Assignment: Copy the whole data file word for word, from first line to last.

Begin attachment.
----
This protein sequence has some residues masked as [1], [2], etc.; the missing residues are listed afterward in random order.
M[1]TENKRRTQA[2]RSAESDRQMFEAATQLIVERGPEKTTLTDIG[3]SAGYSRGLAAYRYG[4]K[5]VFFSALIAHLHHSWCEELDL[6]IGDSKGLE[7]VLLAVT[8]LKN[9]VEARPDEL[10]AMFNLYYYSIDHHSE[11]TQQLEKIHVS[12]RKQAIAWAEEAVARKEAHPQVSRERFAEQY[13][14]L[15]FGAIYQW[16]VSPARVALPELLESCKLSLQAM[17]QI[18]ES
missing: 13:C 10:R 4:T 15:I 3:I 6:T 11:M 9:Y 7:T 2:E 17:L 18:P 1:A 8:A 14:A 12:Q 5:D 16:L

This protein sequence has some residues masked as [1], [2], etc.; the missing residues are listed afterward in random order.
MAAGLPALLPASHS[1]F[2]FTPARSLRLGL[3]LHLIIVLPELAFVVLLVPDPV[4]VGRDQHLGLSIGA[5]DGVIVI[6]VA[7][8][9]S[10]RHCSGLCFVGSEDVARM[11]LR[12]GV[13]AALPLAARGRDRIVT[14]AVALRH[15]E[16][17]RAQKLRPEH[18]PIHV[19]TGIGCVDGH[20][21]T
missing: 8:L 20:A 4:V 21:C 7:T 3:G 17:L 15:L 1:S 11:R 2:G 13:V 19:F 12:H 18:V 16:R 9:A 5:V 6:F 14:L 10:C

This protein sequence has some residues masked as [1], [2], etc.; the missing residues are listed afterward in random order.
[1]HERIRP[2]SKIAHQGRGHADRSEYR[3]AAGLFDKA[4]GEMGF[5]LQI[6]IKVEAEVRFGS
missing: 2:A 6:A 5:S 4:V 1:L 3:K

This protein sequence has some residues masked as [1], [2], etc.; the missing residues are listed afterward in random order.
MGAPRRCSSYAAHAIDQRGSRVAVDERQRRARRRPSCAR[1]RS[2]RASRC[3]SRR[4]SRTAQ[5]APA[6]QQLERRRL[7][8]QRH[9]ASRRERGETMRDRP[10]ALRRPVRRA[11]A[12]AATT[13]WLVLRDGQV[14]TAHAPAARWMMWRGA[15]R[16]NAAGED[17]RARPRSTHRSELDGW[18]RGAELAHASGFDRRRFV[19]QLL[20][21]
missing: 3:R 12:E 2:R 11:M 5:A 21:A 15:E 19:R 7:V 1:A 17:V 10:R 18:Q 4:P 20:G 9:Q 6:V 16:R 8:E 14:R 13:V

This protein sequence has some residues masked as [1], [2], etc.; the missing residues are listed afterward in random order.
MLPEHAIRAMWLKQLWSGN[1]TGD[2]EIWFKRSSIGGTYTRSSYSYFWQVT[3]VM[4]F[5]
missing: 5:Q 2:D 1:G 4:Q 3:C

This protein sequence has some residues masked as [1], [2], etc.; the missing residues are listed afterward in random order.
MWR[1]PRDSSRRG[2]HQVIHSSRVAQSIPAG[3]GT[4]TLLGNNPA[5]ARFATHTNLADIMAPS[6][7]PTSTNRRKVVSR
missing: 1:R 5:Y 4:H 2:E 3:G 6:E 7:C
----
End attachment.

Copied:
This protein sequence has some residues masked as [1], [2], etc.; the missing residues are listed afterward in random order.
M[1]TENKRRTQA[2]RSAESDRQMFEAATQLIVERGPEKTTLTDIG[3]SAGYSRGLAAYRYG[4]K[5]VFFSALIAHLHHSWCEELDL[6]IGDSKGLE[7]VLLAVT[8]LKN[9]VEARPDEL[10]AMFNLYYYSIDHHSE[11]TQQLEKIHVS[12]RKQAIAWAEEAVARKEAHPQVSRERFAEQY[13][14]L[15]FGAIYQW[16]VSPARVALPELLESCKLSLQAM[17]QI[18]ES
missing: 13:C 10:R 4:T 15:I 3:I 6:T 11:M 9:Y 7:T 2:E 17:L 18:P 1:A 8:A 14:A 12:Q 5:D 16:L

This protein sequence has some residues masked as [1], [2], etc.; the missing residues are listed afterward in random order.
MAAGLPALLPASHS[1]F[2]FTPARSLRLGL[3]LHLIIVLPELAFVVLLVPDPV[4]VGRDQHLGLSIGA[5]DGVIVI[6]VA[7][8][9]S[10]RHCSGLCFVGSEDVARM[11]LR[12]GV[13]AALPLAARGRDRIVT[14]AVALRH[15]E[16][17]RAQKLRPEH[18]PIHV[19]TGIGCVDGH[20][21]T
missing: 8:L 20:A 4:V 21:C 7:T 3:G 17:L 15:L 1:S 11:R 2:G 13:V 19:F 12:H 18:V 16:R 9:A 5:V 6:F 14:L 10:C

This protein sequence has some residues masked as [1], [2], etc.; the missing residues are listed afterward in random order.
[1]HERIRP[2]SKIAHQGRGHADRSEYR[3]AAGLFDKA[4]GEMGF[5]LQI[6]IKVEAEVRFGS
missing: 2:A 6:A 5:S 4:V 1:L 3:K

This protein sequence has some residues masked as [1], [2], etc.; the missing residues are listed afterward in random order.
MGAPRRCSSYAAHAIDQRGSRVAVDERQRRARRRPSCAR[1]RS[2]RASRC[3]SRR[4]SRTAQ[5]APA[6]QQLERRRL[7][8]QRH[9]ASRRERGETMRDRP[10]ALRRPVRRA[11]A[12]AATT[13]WLVLRDGQV[14]TAHAPAARWMMWRGA[15]R[16]NAAGED[17]RARPRSTHRSELDGW[18]RGAELAHASGFDRRRFV[19]QLL[20][21]
missing: 3:R 12:E 2:R 11:M 5:A 21:A 15:E 19:R 7:V 1:A 17:V 10:R 18:Q 4:P 20:G 9:Q 6:V 16:R 8:E 14:R 13:V

This protein sequence has some residues masked as [1], [2], etc.; the missing residues are listed afterward in random order.
MLPEHAIRAMWLKQLWSGN[1]TGD[2]EIWFKRSSIGGTYTRSSYSYFWQVT[3]VM[4]F[5]
missing: 5:Q 2:D 1:G 4:Q 3:C

This protein sequence has some residues masked as [1], [2], etc.; the missing residues are listed afterward in random order.
MWR[1]PRDSSRRG[2]HQVIHSSRVAQSIPAG[3]GT[4]TLLGNNPA[5]ARFATHTNLADIMAPS[6][7]PTSTNRRKVVSR
missing: 1:R 5:Y 4:H 2:E 3:G 6:E 7:C